Lymington and Pennington councillors show support for ‘London Tube’ style cycle network in Forest
CALLS to introduce a London Tube-style cycling network between New Forest towns has received the “wholehearted” support of Lymington councillors.
More than 200 people responded to the Lymington Transition Survey to show “overwhelming support” for the introduction of a cycling charter and a coast-to-Forest interlink, members were told at a full town council meeting.
Tabling a motion, Cllr Hannah Phillips, LIb Dem member for Buckland ward, said: “The ‘Tube map’ network seeks to deliver a cycle network, to link Lymington and New Milton with each other, and the surrounding residential settlements.”
She said the “settlements” would include Brockenhurst College and the mainline railway station, coastal and national park recreational amenities, the Isle of Wight ferry terminal, and – for the purpose of in-commute and out-commute journeys – to and from the Southampton and Waterside area, BCP, and the ‘core’ Forest via Brockenhurst.
Cllr Phillips called for her fellow councillors to “wholeheartedly” support the adoption of a Lymington Cycling Charter and the proposed network. She said the authority should work with its partners to make Lymington and Pennington a “cycle-friendly town”.
Cllr Ted Jearrad, Lib Dem member for Buckland, said he was “totally in favour” of the project but shared concerns about the potential introduction of more bicycle racks on Lymington High Street, adding “we’ve got enough there already with the parking meters”.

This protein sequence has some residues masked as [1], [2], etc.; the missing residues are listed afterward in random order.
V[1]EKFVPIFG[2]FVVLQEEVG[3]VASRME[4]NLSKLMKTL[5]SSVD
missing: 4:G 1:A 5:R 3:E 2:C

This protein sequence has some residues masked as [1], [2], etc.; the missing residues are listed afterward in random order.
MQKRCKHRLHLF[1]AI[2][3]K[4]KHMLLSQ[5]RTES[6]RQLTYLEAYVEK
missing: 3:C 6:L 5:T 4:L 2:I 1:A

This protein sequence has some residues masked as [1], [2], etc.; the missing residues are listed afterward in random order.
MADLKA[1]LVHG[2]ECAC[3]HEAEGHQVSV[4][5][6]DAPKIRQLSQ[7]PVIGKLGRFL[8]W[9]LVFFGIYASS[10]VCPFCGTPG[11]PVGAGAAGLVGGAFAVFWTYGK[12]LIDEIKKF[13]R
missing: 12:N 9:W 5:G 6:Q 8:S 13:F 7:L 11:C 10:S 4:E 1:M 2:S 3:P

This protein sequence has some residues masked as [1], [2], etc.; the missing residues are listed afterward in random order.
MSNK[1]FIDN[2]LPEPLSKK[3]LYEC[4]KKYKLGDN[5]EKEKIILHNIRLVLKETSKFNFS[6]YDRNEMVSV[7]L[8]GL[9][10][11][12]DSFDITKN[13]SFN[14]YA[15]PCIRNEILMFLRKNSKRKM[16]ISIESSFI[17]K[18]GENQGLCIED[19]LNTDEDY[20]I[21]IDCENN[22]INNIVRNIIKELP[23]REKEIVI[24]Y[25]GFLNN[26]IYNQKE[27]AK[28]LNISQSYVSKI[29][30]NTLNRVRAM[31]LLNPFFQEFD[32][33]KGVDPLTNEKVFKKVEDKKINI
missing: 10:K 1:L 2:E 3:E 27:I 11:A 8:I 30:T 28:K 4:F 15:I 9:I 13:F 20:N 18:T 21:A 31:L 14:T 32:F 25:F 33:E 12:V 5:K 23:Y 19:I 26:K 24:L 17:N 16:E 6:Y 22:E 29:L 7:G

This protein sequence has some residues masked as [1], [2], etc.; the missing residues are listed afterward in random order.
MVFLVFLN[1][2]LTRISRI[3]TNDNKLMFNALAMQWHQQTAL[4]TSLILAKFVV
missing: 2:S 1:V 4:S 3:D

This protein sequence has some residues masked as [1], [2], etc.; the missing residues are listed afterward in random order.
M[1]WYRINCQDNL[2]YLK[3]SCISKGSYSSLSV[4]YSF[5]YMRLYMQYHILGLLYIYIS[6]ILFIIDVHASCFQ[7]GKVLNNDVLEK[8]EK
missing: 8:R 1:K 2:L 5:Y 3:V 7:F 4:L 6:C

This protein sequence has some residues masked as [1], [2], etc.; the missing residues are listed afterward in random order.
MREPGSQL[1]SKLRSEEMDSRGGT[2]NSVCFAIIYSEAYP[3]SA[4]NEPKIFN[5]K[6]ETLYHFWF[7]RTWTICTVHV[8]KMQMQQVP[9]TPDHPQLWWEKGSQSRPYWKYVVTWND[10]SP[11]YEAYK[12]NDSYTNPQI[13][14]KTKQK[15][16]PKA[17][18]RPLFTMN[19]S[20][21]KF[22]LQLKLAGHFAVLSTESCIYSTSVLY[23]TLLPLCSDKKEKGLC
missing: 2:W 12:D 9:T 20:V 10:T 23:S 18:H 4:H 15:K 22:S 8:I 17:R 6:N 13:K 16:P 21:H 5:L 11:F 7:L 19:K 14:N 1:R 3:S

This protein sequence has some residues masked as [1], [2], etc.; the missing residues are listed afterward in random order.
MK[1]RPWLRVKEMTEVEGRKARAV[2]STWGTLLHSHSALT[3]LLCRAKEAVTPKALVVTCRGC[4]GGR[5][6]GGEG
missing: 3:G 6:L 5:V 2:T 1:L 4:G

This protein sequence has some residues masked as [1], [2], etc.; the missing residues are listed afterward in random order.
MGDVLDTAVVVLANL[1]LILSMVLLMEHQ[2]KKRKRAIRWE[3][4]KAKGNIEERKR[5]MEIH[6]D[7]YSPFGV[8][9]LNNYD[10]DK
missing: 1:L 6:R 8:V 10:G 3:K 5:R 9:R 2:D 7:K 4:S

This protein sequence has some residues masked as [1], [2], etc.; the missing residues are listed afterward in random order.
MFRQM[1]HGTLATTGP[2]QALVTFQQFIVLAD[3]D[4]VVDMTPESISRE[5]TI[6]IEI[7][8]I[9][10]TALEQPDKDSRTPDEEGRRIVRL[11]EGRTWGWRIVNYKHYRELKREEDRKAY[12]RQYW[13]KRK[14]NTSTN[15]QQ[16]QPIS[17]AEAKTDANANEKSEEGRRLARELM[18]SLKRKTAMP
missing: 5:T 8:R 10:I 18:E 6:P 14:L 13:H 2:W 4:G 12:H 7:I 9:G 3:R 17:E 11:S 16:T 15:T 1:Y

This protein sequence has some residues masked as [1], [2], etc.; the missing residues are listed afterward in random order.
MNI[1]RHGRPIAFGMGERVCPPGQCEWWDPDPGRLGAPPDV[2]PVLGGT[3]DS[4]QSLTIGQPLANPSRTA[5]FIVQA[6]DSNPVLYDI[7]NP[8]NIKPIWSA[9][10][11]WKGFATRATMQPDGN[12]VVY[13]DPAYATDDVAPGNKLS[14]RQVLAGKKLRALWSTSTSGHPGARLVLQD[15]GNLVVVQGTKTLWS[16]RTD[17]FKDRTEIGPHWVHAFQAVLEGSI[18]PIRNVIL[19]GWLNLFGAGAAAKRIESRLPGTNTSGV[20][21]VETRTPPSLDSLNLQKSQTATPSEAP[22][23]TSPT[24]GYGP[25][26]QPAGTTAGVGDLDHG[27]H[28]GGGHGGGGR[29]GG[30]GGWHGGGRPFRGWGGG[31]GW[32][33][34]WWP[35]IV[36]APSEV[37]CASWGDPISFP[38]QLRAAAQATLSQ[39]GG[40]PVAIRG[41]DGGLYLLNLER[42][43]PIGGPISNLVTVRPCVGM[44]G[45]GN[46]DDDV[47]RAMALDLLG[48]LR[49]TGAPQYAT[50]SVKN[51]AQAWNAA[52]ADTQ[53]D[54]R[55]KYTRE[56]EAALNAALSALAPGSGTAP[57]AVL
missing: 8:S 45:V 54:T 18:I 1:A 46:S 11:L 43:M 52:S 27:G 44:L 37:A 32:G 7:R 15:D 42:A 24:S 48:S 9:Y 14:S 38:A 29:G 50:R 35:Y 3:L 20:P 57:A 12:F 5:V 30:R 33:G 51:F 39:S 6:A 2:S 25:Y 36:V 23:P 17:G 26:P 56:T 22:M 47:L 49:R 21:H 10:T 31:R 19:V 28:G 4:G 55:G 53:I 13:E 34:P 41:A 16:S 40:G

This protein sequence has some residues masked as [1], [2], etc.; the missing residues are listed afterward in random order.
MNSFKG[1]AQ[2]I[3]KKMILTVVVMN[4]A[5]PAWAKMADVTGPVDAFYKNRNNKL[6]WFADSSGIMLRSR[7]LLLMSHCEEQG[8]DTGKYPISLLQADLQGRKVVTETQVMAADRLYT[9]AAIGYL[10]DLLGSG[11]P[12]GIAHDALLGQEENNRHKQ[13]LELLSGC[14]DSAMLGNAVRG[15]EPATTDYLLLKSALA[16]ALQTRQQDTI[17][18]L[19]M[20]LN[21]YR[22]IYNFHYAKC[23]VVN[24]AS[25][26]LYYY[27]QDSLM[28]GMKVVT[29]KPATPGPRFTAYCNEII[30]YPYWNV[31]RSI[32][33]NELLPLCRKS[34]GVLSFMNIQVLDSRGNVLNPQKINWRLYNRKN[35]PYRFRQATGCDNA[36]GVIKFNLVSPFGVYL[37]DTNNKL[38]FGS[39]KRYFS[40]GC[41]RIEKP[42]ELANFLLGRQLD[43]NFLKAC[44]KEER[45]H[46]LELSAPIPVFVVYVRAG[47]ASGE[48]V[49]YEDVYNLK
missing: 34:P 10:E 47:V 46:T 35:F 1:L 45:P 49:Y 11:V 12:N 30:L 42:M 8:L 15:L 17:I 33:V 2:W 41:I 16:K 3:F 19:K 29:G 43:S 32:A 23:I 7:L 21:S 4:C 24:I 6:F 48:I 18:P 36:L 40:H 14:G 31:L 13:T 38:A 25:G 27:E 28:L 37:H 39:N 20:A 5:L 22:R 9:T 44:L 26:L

Cllr Martina Humber, independent member for Pennington, disagreed: “I’ve got a red tricycle I still ride around, and I would like to see more cycle racks on the High Street.
“If we had more cycle racks, we would have less cars. We could do with less cars and more cycles in the High Street.”
Cllr Thomas Brindley, Conservative member for Pennington, said he had “no problem” supporting the motion but said the council needed to be “clear about the work we’ll do” and asked for confirmation the council would not be committing funding to the project.
Chairing the meeting, town mayor Jack Davies reassured Cllr Brindley the authority would not be providing funds and was asked only to show support for the proposed scheme.
Cllr Sara Frost, Conservative member for Lymington, said the cycling charter is a “great idea” but routes should provide enough room both for mobility scooter users and cyclists.
Cllr Jacqui England, Independent member for Lymington Town, asked where the county council stands on creating a cycle network, pointing out the work would be “highways related”.
She said: “We want to know how the vision will be taken forward. Bicycle racks will need to go into sensitive areas of the town and we do have a High Street already cluttered with meters. We want to enhance the environment, not detract from it.”
Cllr Alan Penson, Conservative member for Lymington, pointed out the proposed cycling charter is not technically a charter because it does not establish or uphold any new rights to movement. He described it as a “vision” for the town and expressed support for it.
Cllr Humber added the proposed charter is a “wishlist”.
Nine out of 10 councillors voted in favour of supporting the adoption of a cycling charter, with abstention from Cllr Jearrad.